Marine Biology

, Volume 128, Issue 4, pp 671–678

The ecology of cirratulid mudballs on the Oman margin, northwest Arabian Sea

Authors

  • L. A. Levin
    • Marine Life Research Group, Scripps Institution of Oceanography, La Jolla, California 92093-0218, USA
  • S. Edesa
    • Marine Life Research Group, Scripps Institution of Oceanography, La Jolla, California 92093-0218, USA

DOI: 10.1007/s002270050134

Cite this article as:
Levin, L. & Edesa, S. Marine Biology (1997) 128: 671. doi:10.1007/s002270050134

Abstract

Mudball-building cirratulid polychaetes have been described previously only from the southern California margin. During a study of oxygen minimum-zone benthos in fall 1994, we observed dense aggregations of agglutinated mudballs at 840 to 875 m on the Oman margin in the northwest Arabian Sea. These were inhabited, and probably constructed, by a cirratulid polychaete species in the genus Monticellina. The mudballs were cigar-shaped, 4.5 to 25 mm long, and positioned vertically so as to protrude several millimeters above the sediment–water interface. Total mudball densities were ∼16 000 m−2. Occupied mudballs occurred at densities of 2 112 m−2; 89% were in the uppermost 2 cm of sediment, and no occupied mudballs were found below 10 cm. Organisms other than the cirratulid were present on 1.7% of the mudballs examined, and included epizoic polychaetes, agglutinated and calcareous Foraminifera. Various polychaetes, a nemertean and nematodes were found inside tests. Mudball abundance exhibited positive associations with densities of several paraonid polychaete species, and with densities of burrowing and subsurface-deposit-feeding polychaetes. Negative associations were observed between mudballs and three tube-building taxa (two polychaetes and an amphipod). Mudball-inhabiting cirratulids are abundant in at least two low-oxygen, margin settings. We expect further sampling of bathyal environments to yield additional systems in which cirratulid mudballs are common. Such observations are valuable because mudballs appear to represent a significant source of heterogeneity that can influence macrofaunal community structure in deep-sea sediments.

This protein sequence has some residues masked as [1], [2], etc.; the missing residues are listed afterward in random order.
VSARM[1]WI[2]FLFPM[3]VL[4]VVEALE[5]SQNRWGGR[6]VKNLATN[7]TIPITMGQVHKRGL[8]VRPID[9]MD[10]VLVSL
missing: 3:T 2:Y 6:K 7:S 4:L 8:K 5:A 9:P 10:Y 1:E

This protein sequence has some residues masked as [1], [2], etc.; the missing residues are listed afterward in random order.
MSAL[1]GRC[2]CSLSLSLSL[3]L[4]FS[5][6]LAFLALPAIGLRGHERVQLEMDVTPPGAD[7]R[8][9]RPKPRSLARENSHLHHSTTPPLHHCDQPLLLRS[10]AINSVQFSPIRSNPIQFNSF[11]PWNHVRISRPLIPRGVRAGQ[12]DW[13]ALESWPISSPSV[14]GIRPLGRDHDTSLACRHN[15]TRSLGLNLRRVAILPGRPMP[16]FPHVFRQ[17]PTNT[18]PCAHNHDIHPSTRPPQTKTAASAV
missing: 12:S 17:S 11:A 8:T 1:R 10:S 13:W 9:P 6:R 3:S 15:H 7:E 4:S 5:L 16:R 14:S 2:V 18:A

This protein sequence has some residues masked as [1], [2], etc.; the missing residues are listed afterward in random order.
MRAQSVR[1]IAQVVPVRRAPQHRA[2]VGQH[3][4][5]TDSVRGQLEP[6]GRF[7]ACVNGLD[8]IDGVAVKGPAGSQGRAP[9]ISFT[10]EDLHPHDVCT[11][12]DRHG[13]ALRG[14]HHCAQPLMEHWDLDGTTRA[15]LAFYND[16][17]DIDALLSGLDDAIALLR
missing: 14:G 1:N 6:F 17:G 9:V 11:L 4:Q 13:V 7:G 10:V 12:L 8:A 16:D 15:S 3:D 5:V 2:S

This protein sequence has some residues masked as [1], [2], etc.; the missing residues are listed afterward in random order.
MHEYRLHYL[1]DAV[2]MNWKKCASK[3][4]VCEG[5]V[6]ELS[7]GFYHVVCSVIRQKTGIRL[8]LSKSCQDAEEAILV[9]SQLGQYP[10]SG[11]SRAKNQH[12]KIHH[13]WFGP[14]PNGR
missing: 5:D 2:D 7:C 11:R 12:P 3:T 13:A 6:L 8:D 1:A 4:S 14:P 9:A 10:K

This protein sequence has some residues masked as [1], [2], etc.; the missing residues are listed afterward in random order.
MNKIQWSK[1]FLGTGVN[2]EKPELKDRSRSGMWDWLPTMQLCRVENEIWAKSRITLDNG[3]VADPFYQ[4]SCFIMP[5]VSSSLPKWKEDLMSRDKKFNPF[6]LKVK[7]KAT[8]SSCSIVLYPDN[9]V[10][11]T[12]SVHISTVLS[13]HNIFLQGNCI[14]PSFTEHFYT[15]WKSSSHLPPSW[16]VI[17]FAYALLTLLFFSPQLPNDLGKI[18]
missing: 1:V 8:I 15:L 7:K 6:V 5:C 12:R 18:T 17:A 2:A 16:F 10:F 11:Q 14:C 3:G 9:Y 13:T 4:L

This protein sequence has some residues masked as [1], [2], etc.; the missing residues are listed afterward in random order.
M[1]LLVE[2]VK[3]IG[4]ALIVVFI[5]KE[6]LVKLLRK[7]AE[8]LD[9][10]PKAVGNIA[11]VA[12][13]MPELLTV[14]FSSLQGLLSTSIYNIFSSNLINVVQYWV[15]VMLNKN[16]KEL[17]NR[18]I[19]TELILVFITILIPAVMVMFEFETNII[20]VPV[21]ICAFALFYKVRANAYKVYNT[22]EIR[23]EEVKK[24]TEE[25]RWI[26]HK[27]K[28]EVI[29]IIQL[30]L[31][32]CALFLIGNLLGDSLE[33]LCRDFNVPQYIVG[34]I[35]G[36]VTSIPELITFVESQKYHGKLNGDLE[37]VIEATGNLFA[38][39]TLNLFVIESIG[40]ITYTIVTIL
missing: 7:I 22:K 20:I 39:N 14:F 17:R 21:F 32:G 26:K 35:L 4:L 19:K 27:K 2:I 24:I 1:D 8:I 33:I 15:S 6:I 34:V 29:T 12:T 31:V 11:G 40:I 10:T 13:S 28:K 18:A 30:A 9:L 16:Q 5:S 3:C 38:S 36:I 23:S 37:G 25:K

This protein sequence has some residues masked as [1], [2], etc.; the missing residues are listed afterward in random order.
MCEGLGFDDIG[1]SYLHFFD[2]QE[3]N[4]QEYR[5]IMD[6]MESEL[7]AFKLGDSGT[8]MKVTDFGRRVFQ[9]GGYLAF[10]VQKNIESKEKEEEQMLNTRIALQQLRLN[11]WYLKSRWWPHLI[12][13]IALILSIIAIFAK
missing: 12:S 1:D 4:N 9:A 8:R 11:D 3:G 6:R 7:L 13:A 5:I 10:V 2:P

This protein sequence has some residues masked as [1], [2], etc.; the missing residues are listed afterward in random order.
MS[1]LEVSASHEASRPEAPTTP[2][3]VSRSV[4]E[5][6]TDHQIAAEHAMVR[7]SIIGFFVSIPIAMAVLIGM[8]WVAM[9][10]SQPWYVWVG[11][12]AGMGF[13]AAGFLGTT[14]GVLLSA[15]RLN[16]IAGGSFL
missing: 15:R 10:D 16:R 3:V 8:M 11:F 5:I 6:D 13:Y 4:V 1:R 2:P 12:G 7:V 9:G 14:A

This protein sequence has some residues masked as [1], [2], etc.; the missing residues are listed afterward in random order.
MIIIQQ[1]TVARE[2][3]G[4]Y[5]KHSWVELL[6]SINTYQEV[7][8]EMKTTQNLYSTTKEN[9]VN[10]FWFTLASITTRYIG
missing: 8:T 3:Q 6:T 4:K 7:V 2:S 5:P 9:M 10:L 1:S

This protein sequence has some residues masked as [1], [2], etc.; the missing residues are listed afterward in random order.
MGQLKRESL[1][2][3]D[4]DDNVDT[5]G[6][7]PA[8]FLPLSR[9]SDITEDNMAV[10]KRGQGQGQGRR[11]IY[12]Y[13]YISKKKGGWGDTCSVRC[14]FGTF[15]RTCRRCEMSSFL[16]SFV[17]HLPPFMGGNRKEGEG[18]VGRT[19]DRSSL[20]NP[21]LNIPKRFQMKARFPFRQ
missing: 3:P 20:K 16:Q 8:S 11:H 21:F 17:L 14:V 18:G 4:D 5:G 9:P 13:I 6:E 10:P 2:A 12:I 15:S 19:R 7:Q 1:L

Copyright information

© Springer-Verlag Berlin Heidelberg 1997